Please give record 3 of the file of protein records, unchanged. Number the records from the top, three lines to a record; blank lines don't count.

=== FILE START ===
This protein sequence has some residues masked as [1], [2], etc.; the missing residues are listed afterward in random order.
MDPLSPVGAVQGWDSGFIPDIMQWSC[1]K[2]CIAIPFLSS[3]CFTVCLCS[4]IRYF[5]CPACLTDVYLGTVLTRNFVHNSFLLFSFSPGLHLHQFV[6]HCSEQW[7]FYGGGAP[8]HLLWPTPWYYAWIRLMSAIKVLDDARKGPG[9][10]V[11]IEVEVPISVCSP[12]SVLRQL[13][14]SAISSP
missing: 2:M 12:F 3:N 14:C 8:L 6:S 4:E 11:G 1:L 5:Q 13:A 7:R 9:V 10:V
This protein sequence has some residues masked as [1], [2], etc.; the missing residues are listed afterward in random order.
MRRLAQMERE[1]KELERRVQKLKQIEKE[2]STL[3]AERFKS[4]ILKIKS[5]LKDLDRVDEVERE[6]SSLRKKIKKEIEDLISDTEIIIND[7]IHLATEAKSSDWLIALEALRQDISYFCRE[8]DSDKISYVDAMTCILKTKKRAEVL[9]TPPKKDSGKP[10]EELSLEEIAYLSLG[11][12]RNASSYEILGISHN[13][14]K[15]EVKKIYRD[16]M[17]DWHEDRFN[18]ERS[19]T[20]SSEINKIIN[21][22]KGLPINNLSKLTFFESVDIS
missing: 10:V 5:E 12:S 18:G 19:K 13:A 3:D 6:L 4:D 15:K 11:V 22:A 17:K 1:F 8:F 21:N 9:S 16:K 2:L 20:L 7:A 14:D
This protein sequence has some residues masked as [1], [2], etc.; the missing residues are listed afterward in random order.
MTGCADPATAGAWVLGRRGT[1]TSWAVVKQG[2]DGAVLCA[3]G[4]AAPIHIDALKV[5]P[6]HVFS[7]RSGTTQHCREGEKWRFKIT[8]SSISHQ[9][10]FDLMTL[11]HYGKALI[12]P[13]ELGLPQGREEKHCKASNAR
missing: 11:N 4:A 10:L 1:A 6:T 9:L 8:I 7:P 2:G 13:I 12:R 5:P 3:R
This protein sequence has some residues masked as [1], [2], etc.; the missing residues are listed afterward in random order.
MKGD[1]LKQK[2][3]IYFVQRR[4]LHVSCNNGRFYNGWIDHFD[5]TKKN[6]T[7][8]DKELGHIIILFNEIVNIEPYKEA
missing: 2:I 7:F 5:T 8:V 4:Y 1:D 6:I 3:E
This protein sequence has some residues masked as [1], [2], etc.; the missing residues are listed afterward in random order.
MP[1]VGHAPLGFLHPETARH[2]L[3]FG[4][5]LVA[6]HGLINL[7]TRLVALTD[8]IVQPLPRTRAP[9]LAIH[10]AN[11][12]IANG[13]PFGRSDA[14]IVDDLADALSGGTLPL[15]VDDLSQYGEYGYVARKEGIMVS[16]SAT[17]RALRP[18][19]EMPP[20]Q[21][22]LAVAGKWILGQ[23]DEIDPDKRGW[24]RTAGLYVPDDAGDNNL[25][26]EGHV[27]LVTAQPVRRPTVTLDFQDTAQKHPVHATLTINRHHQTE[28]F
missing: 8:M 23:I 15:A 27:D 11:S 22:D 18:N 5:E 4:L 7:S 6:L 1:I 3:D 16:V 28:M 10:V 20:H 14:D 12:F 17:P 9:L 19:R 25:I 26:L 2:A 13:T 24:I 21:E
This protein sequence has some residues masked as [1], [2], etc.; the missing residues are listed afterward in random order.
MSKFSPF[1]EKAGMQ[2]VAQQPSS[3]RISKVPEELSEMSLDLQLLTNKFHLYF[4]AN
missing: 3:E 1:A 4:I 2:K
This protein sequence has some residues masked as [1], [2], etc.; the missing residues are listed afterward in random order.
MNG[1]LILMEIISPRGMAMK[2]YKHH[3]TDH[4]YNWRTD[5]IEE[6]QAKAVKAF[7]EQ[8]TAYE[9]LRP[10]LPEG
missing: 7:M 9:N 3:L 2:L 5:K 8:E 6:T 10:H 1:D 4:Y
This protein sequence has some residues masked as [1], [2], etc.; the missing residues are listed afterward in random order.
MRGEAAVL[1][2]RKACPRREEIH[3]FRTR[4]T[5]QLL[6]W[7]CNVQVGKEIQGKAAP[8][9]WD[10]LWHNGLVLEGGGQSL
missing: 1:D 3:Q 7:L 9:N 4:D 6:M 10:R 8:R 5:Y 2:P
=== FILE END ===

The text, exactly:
This protein sequence has some residues masked as [1], [2], etc.; the missing residues are listed afterward in random order.
MTGCADPATAGAWVLGRRGT[1]TSWAVVKQG[2]DGAVLCA[3]G[4]AAPIHIDALKV[5]P[6]HVFS[7]RSGTTQHCREGEKWRFKIT[8]SSISHQ[9][10]FDLMTL[11]HYGKALI[12]P[13]ELGLPQGREEKHCKASNAR
missing: 11:N 4:A 10:L 1:A 6:T 9:L 8:I 7:P 2:G 13:I 12:R 5:P 3:R